4 C’s of Diamond Selection
Diamonds are precious and rare, sparkling with brilliant light that dazzles and captivates the imagination – and the heart. Whitakers has been working with the most stunning of diamonds for more than a century and our knowledge and passion for these beautiful stones runs deep.
Every diamond is special, but they are not all created equal. At Whitakers we know the magnificence and beauty of a diamond begins deep in the earth as it forms – but it’s also how well a diamond is crafted once it’s out of the ground.
The Four Cs of diamond selection – Colour, Clarity, Cut and Carat Weight – is the globally accepted standard for describing diamonds and the universal method for assessing the quality of any diamond anywhere in the world.
An understanding of the Four Cs of diamond selection helps you understand everything about your diamond and its unique characteristics. Of the Four Cs, by far the most important is the cut, because this is what brings all the brilliance and magnificence of your stone to life and lets it shine at its very best. It’s the Whitakers tradition to work with only the best diamond cutters to ensure our diamonds are intense, spectacular and unforgettable.
The innate beauty of a diamond begins with how well it interacts with light – and that comes from the precision of its cut. A perfect cut requires experienced and precise workmanship so it can be shaped with perfect symmetry and proportion to give it fire and optimise its sparkle.
It’s the quality of the cut that maximises a diamond’s value, and it’s important to remember that even a high-grade diamond can appear dull and lifeless without a high-grade cut.
When diamonds are cut with the correct proportions, light is returned through the top (or table) of the diamond. If the cut is too shallow, light leaks out the bottom; and if it is too deep, the light escapes from the sides.
The cut grade of the standard round brilliant diamond is determined by the GIA by calculating the proportion and position of the facets that influence the diamond’s face-up appearance and evaluating how well a diamond interacts with light to create effects like:
- Scintillation: the amount of sparkle a diamond produces;
- Fire: the scattering of white light into the colours of the rainbow; and
- Brightness: internal and external white light reflected by the diamond
Like anything natural, slight variations will always occur. Most diamonds have some tint or colouring, and the closer to ‘colourless’ a diamond is, the rarer and more valuable it is. According to the GIA, a chemically pure and structurally perfect diamond has no hue, and appears like a drop of pure water.
While many diamond colour distinctions are so subtle they are invisible to the untrained eye, they still have a big impact on a diamond’s quality and price.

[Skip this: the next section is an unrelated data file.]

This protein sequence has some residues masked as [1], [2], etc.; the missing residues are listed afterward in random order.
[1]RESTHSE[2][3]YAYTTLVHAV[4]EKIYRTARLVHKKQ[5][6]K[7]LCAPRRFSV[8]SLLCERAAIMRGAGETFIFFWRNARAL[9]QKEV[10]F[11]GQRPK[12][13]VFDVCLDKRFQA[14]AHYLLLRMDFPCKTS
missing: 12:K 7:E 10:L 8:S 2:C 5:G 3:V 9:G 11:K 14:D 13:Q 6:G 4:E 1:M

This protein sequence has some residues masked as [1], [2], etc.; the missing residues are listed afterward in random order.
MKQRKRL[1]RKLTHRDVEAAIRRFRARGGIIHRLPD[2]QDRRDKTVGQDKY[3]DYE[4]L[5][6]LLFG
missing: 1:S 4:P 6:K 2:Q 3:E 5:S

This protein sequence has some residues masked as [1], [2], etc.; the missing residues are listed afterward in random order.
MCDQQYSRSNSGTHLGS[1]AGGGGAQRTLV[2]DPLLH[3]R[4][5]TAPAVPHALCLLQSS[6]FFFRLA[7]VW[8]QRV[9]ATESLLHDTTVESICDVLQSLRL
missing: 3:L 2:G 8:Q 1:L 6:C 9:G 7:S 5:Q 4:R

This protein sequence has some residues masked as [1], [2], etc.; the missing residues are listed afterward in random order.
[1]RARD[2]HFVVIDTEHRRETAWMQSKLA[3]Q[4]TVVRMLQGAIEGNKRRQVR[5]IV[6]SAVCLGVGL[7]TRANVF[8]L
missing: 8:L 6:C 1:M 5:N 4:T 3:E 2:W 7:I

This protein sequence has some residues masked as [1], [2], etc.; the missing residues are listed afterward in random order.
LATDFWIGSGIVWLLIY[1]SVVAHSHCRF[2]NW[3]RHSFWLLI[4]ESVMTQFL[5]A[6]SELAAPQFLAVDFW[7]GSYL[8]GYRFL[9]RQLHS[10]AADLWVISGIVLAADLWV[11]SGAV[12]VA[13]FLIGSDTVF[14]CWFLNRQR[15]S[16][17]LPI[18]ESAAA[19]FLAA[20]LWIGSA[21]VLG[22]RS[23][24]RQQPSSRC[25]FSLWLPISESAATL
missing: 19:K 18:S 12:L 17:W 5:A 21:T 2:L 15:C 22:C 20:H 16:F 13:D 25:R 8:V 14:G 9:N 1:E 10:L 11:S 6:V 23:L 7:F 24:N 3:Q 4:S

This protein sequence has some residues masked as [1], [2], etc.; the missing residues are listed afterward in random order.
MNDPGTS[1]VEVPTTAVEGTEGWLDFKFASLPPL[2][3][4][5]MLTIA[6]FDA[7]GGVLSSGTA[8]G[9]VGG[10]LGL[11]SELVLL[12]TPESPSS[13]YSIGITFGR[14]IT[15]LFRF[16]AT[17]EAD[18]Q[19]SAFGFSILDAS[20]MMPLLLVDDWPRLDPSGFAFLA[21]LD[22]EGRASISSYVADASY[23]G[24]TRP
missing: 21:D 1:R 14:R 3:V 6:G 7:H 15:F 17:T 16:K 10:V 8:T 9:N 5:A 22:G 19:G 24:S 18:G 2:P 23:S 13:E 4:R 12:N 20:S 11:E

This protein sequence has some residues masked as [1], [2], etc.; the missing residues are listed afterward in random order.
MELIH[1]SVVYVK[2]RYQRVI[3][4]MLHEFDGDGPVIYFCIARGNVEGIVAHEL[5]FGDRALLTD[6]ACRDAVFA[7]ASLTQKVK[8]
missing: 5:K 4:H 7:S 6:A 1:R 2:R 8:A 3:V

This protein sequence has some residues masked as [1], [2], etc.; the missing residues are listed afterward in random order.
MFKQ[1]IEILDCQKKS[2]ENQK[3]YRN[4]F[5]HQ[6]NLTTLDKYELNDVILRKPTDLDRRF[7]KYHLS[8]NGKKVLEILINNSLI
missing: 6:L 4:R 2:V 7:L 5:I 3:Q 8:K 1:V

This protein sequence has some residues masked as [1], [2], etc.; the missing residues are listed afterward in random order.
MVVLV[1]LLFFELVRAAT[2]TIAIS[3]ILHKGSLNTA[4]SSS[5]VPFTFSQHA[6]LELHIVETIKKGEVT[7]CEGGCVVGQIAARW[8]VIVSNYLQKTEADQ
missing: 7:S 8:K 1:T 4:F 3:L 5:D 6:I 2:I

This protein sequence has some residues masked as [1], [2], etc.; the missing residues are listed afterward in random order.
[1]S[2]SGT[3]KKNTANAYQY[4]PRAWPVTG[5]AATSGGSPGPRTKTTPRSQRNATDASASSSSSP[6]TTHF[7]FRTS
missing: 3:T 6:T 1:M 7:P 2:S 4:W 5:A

The GIA classifies a diamond with a letter grade from D to Z by comparing a diamond to master stones representing the colour grades on the GIA scale.
Typically, Whitakers uses diamonds that fall within the ‘Near Colourless’ to ‘Colourless’ ranges.
Formed deep within the earth, diamonds are made from carbon that has been exposed to enormous heat and pressure over millions of years. This natural process exposes diamonds to a number of characteristics that affect their clarity.
Internal characteristics are called ‘inclusions’ and external characteristics are called ‘blemishes’.
A diamond’s clarity is the measure of its purity. Stones are graded by the visibility of its inclusions and blemishes under magnification. It involves identifying the number, size, relief, nature and position of these characteristics and how these affect the overall appearance of the stone.
It’s rare for a diamond to be perfectly pure, but the closer it comes, the higher its value.
The GIA Diamond Clarity Scale has six categories which form a total of 11 specific grades.
- Flawless (FL) No inclusions and no blemishes visible under 10x magnification
- Internally Flawless (IF) No inclusions visible under 10x magnification
- Very, Very Slightly Included (VVS1 and VVS2) Inclusions so slight they are difficult for a skilled grader to see under 10x magnification
- Very Slightly Included (VS1 and VS2) Inclusions are observed with effort under 10x magnification but can be characterized as minor
- Slightly Included (SI1 and SI2) Inclusions are noticeable under 10x magnification
- Included (I1, I2, and I3) Inclusions are obvious under 10x magnification which may affect transparency and brilliance
The carat weight of diamonds is the measurement of how much a stone weighs – not how big it is. A metric carat is one-fifth of a gram (200 milligrams).
Each carat is divided into 100 points and it’s this that allows the very precise measurement that enables an expert to determine a diamond’s exact size. A diamond weighing less than a carat is often described by its points alone – for example, a diamond weighing 0.4 carats might be referred to as a ‘forty pointer’.
A diamond’s value is determined using the Four Cs, not just carat weight. However, you can expect a diamond’s price to increase with its carat weight because larger diamonds are rare and usually more sought after. At the same time, two diamonds of equal weight can have very different values and prices depending on their cut, clarity and colour.
Some weights are considered ‘magic sizes’. These include half-carat, three-quarter carat and one carat. When you are buying, it’s a good tip to keep in mind that the visual difference between a .99 carat and a carat will be unnoticeable, but the price difference will!